The rain may have kept some visitors away from the Bald Eagle Festival this year, but strong salmon numbers meant there were plenty of eagle sightings to go around.
“From an environmental standpoint, it was fantastic,” festival organizer Jo-Anne Chadwick said.
According to Chadwick, festival volunteers counted around 3,400 eagles on Saturday (Nov. 16) and just over 4,000 eagles on Sunday (Nov. 17). The salmon numbers were also higher than expected, particularly with so many concerns about the runs this year.
“We were all concerned about whether there would be enough salmon, because of the condition of the salmon over the declining numbers,” she said. “We were pleasantly surprised to see that there were a lot of carcasses up there.
“So the health of the area is still really good, and I think that was where the focus of creating this whole festival began. Just highlighting the area in a positive way, and making sure all the people wanted to protect it,” she continued. “So at the core of the event, that’s really what it’s about.”
Although the eagle numbers were a success, the human visitors were down by a third compared to last year, which saw record attendance.
“We had 5,000 people arrive over the weekend (last year) and it was a lot,” Chadwick explained. “So this year we really tried to think of different ways to lessen the pressure.”
In anticipation for potential traffic jams and parking problems like they saw last year — at one point, Tapedera Estates had to close its gates because there was no parking left — Chadwick developed new strategies for managing the flow of visitors, including setting up new parking areas slightly further from the viewing sights.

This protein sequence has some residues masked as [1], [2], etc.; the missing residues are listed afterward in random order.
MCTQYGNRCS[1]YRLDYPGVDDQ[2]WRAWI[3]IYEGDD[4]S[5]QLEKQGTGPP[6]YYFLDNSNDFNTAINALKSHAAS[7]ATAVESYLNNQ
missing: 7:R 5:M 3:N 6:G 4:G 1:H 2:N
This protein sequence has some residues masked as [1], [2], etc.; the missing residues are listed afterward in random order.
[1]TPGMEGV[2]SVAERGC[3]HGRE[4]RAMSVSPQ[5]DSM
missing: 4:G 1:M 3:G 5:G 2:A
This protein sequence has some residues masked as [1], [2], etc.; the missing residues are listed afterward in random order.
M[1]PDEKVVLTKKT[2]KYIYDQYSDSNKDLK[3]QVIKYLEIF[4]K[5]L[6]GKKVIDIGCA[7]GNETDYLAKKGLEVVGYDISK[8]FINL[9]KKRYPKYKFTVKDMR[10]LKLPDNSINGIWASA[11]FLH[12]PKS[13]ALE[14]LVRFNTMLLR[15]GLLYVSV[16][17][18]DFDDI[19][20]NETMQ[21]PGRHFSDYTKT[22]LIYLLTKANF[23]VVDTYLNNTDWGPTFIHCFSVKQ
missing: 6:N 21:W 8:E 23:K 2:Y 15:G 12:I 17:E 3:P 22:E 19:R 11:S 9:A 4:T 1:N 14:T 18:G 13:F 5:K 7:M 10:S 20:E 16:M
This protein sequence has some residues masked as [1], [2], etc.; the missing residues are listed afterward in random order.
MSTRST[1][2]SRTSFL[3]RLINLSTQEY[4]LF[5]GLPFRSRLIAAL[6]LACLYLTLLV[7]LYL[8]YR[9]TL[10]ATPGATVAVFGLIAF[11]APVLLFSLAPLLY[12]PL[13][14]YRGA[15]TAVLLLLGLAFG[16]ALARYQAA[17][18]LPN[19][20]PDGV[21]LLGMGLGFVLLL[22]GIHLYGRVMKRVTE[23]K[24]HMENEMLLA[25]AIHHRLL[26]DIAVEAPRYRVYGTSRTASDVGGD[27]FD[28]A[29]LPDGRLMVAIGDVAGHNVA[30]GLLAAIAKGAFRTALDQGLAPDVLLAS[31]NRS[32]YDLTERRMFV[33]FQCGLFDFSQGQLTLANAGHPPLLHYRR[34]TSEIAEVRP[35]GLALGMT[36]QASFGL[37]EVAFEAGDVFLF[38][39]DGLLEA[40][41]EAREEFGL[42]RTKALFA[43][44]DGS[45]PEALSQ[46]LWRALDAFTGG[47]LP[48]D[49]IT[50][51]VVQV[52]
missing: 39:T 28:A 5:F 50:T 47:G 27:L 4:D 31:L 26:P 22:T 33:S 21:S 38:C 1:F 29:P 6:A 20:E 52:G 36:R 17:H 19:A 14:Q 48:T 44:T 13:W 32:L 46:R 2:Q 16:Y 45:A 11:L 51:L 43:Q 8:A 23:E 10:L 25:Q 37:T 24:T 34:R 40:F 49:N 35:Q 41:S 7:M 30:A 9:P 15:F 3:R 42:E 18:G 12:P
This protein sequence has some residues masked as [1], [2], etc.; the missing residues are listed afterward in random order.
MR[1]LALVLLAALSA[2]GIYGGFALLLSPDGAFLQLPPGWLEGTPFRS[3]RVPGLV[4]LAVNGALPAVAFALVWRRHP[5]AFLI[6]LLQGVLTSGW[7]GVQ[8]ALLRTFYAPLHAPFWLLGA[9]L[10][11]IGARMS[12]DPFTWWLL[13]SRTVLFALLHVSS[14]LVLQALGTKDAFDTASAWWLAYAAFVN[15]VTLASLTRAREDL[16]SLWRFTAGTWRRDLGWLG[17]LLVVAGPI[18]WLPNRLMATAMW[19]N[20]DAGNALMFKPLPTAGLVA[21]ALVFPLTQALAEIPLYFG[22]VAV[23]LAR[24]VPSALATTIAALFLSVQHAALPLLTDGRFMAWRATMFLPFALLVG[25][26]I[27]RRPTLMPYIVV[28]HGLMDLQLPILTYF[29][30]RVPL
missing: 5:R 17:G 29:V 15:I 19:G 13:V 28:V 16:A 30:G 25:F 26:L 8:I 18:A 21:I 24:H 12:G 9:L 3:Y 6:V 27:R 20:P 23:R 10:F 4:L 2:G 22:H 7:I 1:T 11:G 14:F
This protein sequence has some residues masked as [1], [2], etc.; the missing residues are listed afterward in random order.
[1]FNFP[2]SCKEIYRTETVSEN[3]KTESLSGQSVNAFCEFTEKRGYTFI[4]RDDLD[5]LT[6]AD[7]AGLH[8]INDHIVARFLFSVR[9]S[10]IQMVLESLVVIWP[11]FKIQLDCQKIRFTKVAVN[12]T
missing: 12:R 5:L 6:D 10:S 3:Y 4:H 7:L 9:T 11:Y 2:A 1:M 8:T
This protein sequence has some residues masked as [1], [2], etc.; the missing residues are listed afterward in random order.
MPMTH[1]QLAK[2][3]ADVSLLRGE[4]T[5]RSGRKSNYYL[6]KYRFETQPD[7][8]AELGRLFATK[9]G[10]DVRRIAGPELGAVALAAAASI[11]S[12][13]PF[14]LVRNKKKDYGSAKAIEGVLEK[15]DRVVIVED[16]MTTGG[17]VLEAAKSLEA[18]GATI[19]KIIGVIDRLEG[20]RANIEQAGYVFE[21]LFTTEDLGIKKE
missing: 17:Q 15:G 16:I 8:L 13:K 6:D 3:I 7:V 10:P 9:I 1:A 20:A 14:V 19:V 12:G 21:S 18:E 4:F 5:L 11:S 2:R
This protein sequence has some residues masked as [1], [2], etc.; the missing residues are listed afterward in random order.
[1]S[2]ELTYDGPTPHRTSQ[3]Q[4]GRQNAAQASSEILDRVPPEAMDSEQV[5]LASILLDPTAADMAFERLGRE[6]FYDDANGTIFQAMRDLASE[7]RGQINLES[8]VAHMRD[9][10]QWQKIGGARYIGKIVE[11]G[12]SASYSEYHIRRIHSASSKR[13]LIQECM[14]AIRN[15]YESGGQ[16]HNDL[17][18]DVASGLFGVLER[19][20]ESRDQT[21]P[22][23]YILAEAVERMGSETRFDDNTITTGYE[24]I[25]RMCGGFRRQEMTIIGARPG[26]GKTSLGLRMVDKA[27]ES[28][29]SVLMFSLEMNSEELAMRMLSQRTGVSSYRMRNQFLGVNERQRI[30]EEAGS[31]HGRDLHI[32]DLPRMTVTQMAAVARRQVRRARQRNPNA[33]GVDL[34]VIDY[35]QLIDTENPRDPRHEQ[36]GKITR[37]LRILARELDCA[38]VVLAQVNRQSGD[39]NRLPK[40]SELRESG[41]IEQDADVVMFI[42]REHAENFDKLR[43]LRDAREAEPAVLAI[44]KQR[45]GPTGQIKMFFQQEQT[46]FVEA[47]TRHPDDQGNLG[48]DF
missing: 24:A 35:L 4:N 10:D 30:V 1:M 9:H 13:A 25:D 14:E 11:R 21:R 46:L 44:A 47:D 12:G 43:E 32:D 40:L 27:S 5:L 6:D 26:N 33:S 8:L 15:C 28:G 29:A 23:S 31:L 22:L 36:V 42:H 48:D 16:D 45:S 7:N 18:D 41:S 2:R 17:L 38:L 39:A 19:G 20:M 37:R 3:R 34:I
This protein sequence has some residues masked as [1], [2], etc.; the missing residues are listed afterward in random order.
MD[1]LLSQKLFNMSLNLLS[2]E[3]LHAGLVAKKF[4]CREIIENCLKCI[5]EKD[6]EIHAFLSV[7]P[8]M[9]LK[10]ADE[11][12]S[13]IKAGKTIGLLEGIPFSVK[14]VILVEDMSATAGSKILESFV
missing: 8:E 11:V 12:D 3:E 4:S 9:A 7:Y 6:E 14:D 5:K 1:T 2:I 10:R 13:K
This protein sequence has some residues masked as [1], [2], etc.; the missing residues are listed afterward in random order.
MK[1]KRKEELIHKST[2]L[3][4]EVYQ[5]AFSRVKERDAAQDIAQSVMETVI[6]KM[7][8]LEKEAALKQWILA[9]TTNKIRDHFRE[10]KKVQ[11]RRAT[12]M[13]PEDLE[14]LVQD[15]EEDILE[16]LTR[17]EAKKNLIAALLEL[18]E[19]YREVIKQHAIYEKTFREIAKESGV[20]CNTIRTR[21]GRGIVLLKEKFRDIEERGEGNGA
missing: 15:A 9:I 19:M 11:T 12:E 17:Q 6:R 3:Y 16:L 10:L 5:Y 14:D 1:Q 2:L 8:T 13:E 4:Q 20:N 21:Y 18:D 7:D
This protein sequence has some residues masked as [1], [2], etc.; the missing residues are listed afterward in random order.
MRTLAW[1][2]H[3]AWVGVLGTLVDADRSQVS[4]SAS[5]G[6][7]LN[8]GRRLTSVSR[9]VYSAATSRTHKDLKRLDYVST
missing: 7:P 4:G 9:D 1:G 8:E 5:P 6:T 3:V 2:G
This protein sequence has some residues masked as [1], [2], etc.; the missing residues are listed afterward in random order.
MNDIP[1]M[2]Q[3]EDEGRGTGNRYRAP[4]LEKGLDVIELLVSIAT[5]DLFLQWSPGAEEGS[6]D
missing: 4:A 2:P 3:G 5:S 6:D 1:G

However, consistent drizzle meant those measures weren’t needed for this year. The festival only saw between 600 and 800 people through each site every day — a number which was on par for years past.
“Because the weather was very damp, and not predicted to be nice at all, definitely there wasn’t the thousand people a day,” she said. But, “he people that come are highly engaged — especially if they’re coming out and the weather’s not looking great. You know those are the people that actually are there because they want to learn about eagles and nature and the environment.”
Although the festival finished less than a week ago, Chadwick said the team is already looking at plans for next year: the 25th anniversary of the Fraser Valley Bald Eagle Festival.
“We haven’t got the plan totally worked out, but we’re thinking of shaking up the whole event,” she said. “Without overloading volunteer capacity, trying to stretch the season out so not everyone is thinking they have to come that one weekend.
“Because the reality is, the eagles are there on the weekend, the eagles are there today,” she continued. “So the opportunities for people to really experience what they want to experience is there far beyond the two days of the festival.”